Now what??!!  I was in the middle of a braidwork job and hated to stop, but tool repair kind of outweighs everything else.  I got to a stopping place and concentrated on fixing the Awl.  Could I slide the buttons off?   The black front button came off, but only one other was loose enough to turn - and it wasn't the end button.  I was getting curious as to what was in there.  This could be my chance to fix and strengthen the Awl once and for all.

I peeled off the linings under the black front button.  This braided-leather button is no different in its formula from the big central one, despite being a tapered cone shape.  It was done over a tapered core (very likely this dowel) and hand-shaped to its present form.
Got down to bedrock, to quote Enid Bagnold (of National Velvet).  It was clear what I had done in the past.  I'd soldered a needle into a brass tube, then into another larger tube, and stuck it in the dowel.  It was also clear what came next:  Smoothing the join and making a new nose cone.
I found a matching dowel that had already been rounded, and hacked off a tip.
 Next, I made a hole, using various drill bits.  Then I enlarged the hole with files and knives.
This is the ugly stage, where you just have to put in the time.  Sawdust everywhere, patience in evidence.  Test-fitting over and over.   It was difficult to get a 'step' inside the hole when most of my tools were straight, but an X-Acto helped.  I got closer and closer; sheer force was used some, as at this scale plain squeezing can help shape wood.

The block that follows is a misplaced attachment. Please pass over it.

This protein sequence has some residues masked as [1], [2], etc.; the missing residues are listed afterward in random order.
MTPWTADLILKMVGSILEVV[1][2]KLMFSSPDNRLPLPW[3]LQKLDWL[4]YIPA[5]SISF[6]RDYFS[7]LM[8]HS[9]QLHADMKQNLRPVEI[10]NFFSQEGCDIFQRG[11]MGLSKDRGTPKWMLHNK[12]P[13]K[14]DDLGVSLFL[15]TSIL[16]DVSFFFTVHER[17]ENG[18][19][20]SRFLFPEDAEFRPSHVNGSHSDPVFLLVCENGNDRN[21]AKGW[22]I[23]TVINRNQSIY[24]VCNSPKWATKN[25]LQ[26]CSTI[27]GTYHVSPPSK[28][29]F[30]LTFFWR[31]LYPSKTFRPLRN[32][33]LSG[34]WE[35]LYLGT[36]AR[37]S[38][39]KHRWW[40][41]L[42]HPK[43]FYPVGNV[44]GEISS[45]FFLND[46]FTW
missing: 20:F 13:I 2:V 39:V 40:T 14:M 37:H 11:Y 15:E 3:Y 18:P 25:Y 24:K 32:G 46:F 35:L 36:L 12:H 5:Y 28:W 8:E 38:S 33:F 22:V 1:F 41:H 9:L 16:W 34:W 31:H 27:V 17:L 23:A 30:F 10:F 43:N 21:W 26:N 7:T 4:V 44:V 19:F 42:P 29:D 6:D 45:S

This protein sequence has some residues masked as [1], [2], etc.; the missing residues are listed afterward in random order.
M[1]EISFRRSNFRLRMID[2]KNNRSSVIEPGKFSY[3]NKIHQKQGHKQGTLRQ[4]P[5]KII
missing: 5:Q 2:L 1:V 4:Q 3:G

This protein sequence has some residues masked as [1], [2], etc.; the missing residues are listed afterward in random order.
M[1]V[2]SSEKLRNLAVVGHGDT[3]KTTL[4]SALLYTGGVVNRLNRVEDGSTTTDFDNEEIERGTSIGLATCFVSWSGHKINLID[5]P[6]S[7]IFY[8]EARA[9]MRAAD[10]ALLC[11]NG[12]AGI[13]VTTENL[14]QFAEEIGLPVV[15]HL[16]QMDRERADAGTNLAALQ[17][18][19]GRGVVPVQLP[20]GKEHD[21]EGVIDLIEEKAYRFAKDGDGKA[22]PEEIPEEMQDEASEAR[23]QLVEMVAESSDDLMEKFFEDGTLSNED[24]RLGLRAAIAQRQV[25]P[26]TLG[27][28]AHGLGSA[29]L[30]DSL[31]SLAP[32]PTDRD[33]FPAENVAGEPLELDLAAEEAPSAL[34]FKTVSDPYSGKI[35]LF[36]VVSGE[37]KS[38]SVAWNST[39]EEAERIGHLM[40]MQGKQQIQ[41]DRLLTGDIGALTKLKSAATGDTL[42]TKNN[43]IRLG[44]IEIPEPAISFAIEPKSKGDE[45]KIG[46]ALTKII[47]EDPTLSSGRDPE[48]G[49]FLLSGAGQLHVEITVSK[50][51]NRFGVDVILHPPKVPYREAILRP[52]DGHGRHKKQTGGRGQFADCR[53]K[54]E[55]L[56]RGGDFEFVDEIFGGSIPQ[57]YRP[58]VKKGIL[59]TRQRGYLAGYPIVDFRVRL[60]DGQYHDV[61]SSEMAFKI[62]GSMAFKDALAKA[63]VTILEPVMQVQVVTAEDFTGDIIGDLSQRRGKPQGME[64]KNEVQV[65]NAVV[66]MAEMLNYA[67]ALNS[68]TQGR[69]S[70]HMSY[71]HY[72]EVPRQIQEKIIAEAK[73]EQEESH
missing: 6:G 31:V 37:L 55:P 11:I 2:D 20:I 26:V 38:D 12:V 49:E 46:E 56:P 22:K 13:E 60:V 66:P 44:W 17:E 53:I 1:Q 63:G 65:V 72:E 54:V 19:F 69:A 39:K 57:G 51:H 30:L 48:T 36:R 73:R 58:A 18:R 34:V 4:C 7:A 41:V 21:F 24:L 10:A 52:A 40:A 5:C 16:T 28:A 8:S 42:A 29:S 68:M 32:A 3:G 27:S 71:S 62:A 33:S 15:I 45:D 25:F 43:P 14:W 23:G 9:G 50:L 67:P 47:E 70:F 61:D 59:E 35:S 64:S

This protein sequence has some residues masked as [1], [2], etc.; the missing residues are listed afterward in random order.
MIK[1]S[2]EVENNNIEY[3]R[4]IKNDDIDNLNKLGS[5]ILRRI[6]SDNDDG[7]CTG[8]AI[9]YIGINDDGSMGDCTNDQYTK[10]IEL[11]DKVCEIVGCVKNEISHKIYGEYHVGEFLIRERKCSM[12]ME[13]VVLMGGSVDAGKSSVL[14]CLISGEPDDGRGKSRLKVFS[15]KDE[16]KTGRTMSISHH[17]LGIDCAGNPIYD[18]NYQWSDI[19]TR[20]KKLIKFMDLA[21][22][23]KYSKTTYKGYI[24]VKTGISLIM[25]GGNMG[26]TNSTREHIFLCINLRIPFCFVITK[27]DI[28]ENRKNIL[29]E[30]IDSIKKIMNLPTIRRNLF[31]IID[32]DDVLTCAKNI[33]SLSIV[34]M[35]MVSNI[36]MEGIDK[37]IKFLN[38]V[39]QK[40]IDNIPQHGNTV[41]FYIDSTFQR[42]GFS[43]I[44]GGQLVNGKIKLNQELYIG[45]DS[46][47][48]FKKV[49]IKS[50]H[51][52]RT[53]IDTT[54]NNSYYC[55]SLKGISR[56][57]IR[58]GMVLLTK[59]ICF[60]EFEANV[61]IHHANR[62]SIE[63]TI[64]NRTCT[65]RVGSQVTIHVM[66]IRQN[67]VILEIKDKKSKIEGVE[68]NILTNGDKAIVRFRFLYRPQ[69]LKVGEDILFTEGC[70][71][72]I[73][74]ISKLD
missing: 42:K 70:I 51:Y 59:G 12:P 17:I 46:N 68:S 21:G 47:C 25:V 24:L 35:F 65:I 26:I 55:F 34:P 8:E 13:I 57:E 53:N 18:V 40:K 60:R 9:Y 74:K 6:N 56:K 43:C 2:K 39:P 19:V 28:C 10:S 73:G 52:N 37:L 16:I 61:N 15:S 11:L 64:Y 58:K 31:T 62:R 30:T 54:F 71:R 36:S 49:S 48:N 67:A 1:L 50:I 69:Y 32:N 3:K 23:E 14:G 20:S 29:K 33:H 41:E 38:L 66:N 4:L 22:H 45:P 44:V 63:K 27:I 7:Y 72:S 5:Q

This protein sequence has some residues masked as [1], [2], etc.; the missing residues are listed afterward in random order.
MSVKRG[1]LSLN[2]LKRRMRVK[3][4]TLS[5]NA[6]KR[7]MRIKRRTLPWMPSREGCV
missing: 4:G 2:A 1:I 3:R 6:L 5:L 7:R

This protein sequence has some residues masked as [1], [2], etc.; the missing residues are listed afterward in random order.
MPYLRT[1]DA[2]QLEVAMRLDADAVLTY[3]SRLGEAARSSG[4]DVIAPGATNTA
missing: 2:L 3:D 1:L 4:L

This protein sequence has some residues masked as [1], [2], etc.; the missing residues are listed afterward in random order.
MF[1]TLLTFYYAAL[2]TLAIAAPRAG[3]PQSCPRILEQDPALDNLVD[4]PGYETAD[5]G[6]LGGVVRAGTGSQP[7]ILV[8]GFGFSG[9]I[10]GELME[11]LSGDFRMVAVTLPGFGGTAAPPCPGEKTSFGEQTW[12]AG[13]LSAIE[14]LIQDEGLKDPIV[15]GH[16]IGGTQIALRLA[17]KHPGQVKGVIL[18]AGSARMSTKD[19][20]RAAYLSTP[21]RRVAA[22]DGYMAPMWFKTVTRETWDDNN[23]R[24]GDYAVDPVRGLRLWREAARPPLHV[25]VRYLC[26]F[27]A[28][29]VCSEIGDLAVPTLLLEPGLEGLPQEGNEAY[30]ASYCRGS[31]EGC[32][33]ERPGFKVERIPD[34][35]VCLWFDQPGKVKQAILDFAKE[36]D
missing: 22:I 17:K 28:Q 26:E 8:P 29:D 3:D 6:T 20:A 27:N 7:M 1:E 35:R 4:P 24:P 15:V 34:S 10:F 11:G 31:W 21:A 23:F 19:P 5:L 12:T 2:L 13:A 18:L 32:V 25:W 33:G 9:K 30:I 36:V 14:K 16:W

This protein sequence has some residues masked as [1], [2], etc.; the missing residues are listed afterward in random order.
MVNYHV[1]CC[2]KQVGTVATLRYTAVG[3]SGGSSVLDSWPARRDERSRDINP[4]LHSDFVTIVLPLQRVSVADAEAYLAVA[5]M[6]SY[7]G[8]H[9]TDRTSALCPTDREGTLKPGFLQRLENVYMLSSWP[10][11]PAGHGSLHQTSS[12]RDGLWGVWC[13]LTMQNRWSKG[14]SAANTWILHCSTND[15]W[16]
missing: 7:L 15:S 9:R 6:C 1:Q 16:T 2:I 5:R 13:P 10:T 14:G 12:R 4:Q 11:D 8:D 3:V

Time to glue.  I separated the gluing from the shaping, thus spanning two days, giving my spirits time to recover and (even better) giving everything time to dry.
Elmer's to the rescue, (my wood glue having died some years ago).  On the second day, I returned to find a very small gap and a solid join. 
 Next came filing.  A LOT of filing.  Here's where having a heavy-duty, non-model-horse-scale wood file comes in handy.  Even my fingernail file got put to work.
Sawdust everywhere!   Again, this is the ugly stage.
An unusual thing happened.  The needle was not centered, but leaned a little (I had known this).  The nose cone was filed down by feel, not (necessarily) by eye; thus, more wood was left on the side the needle tilted towards, making up weight and mass.  This was to balance the asymmetry.  'Twas all going to be hidden by the black button anyway!  I didn't bother to varnish the wood, only smoothing it off with a fine file.

Strapping tape, or nylon-fibres tape, is an old friend when it comes to tool handles; it doesn't get sticky with age and doesn't shift or compress, staying relatively inert if protected.  Really embarrassing to admit I didn't have a roll of strapping tape in the house -- !  I reused the old pieces and found another strip nearby (the recycling spirit of a Front Range Coloradan has to be seen to be believed).  The black Gorilla tape I had used previously (see pictures 5, 6 & 7) I didn't want to reuse, as its feel was too spongy.
 Things were looking up.  Now if only the black button wasn't too loose!  But it went beautifully snugly, having to be forced slowly back into place.  A tight fit: perfect.

My beloved Needle Awl is ready for many more years of service.